Aluminum Case with GVB Epoxy Paint (Case/Coating Code "52")

This case is the same basic construction as the aluminum box, but in addition it has a thin, epoxy-type, protective coating surrounding the case. This finish adds no more than 0.015" to the OD, subtracts no more than 0.015" from the ID, nor adds more than 0.020" to the height. 

GVB epoxy paint finish offers a guaranteed minimum voltage breakdown of 2000 volts wire-to-wire. This coating will withstand temperatures as high as 200°C (392°F) and as low as -65°C (-85°F) with an operating life of greater than 20,000 hours.

Uncased/Bare Cores (Case/Coating Code "53")

Uncased cores offer a maximum window area. They also offer a slightly smaller package and lower cost where slight deterioration of properties after winding can be tolerated.

Because of the extreme sensitivity of nickel-iron cores to winding stresses and pressures, such cores are not available in an uncased state. Magnesil cores are not as susceptible to these pressures and are available without cases.

Encapsulated (Red Epoxy) Cores (Case/Coating Code "54")

Encapsulated cores have a guaranteed minimum voltage breakdown of 1000 volts from core to winding. The temperature rating of this finish is 125°C (257°F).

Only Magnesil cores are available in encapsulated form. This protection is a tough, hard epoxy which adheres rigidly to the core, allowing the winder to wind directly over the core without prior taping. A smooth radius prevents wire insulation from damage.

Below is a quick reference for available combinations of materials, cases, and gauges.


Are amorphous and nanocrystalline tape wound cores available?

Magnetics also offers tape wound cores made with amorphous materials like Metlas® and nanocrystalline materials like Finemet® or Vitroperm®. Contact Magnetics for more information on availability of amorphous and nanocrystalline cores.

What are some common misconceptions of tape wound core testing?

A common pitfall on testing square loop tape wound cores is to measure the inductance or AL value. Although this is a common measurement for ferrite and powder core materials, which are round loop materials, it is not a valid measurement for square loop materials like Permalloy, Orthonol, Magnesil, etc.  An inductance measurement can be obtained on a square loop material, but it does not give any indication of the functional magnetic properties.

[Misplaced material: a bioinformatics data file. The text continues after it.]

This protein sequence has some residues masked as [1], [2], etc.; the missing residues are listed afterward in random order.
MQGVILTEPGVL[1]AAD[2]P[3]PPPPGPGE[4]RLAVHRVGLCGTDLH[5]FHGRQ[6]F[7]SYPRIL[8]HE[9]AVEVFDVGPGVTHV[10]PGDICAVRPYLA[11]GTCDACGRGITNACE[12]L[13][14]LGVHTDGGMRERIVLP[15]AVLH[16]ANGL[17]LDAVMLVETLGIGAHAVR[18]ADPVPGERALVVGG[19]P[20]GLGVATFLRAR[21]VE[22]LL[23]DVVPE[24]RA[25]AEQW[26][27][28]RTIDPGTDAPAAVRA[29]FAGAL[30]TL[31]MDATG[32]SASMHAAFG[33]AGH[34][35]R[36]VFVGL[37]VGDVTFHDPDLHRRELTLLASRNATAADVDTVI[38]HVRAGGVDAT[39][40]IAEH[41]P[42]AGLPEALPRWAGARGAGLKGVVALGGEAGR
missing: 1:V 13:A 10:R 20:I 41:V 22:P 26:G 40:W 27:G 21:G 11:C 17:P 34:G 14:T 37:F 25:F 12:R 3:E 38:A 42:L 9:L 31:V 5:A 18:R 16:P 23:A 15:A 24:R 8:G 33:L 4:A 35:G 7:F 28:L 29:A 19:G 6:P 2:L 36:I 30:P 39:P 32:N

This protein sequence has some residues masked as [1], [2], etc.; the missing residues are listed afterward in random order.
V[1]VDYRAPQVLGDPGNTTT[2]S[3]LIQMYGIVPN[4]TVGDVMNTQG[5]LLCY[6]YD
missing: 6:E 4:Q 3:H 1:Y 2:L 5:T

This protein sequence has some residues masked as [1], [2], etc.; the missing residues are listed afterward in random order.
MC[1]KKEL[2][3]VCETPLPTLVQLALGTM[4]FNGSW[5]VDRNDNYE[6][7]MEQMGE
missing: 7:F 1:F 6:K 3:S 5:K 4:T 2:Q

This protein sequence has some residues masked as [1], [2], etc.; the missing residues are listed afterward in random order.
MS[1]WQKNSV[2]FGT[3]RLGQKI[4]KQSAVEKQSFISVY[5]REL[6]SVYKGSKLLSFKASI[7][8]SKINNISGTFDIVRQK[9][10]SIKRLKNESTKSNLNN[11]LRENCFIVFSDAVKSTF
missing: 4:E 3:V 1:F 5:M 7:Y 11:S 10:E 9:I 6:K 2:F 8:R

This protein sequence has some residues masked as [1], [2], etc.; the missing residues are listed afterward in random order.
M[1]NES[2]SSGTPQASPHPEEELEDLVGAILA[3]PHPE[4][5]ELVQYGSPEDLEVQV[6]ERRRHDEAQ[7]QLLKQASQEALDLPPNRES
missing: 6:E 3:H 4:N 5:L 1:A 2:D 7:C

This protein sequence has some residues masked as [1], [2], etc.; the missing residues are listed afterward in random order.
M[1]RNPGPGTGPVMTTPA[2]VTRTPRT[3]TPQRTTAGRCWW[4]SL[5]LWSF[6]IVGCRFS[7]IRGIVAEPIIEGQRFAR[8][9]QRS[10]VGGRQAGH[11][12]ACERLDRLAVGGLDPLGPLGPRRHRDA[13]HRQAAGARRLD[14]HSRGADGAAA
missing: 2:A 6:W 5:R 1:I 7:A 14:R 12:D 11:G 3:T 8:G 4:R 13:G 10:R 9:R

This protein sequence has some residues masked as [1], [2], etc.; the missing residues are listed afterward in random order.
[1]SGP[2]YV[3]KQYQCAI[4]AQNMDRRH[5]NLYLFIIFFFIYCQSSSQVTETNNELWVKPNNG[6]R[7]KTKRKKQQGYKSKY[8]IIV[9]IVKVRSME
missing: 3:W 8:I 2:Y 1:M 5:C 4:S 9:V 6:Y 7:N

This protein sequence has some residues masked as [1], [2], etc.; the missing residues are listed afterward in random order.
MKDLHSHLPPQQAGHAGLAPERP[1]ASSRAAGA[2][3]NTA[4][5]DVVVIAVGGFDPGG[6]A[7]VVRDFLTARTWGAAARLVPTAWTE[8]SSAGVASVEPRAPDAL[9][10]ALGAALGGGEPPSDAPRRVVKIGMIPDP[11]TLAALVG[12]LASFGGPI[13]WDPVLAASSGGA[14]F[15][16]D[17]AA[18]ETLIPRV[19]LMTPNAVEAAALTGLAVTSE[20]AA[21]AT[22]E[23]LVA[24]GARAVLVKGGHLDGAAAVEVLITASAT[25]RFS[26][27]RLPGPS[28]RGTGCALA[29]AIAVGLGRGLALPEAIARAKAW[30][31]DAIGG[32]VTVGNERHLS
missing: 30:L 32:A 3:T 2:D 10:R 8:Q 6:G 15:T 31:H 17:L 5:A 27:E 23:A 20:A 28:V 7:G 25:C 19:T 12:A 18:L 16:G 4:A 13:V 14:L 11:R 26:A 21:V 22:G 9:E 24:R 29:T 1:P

Additionally, the inductance measurement of the square loop material is not repeatable. This is due to the remanance of the core (Br). Any measurement, leaves the core at some Br rather than the origin, see the figure below. Factors such as application and removal of a DC bias field, proximity to a permanent magnet, partial demagnitazation, among other causes, results in a very unreliable and unrepeatable measurements. Furthermore, the square loop materials are processed to control saturation (Bm), coercive force (Hc) as well as Br. Square loop materials are not processed to control the initial magnetization curve, which yields the inductance. See the below figure.


For square loop materials including, Mag-Amp cores, a test of the core’s saturation level is far more useful. The test set-up shown below is commonly used to measure a cores saturation level. The core is typically wound with 10 turns and tested as follows:

The core is driven to a flux level which is about half of its saturation flux density, B1. For Permalloy this would be 3700 Gauss, Orthonol would be 7500 Gauss, and E material would be 2500 Gauss. The corresponding measured voltage, V1, is calculated by:

Vrms = 4.44 * Bpk * Ae * N * f * 10-8

  • B is in Gauss
  • Ae is the effective area of the core in cm2
  • N is turns
  • f is frequency in Hertz

With the voltage still at a level corresponding to half of the core’s saturation level, the peak current or I1 is observed on the scope.

The voltage is then increased while the current waveform on the scope increases to I2. The core is considered entering saturation when I2 = 3 * I1 and V2 is recorded. The above equation is then re-arranged to solve for B2, which is the core’s saturation flux density.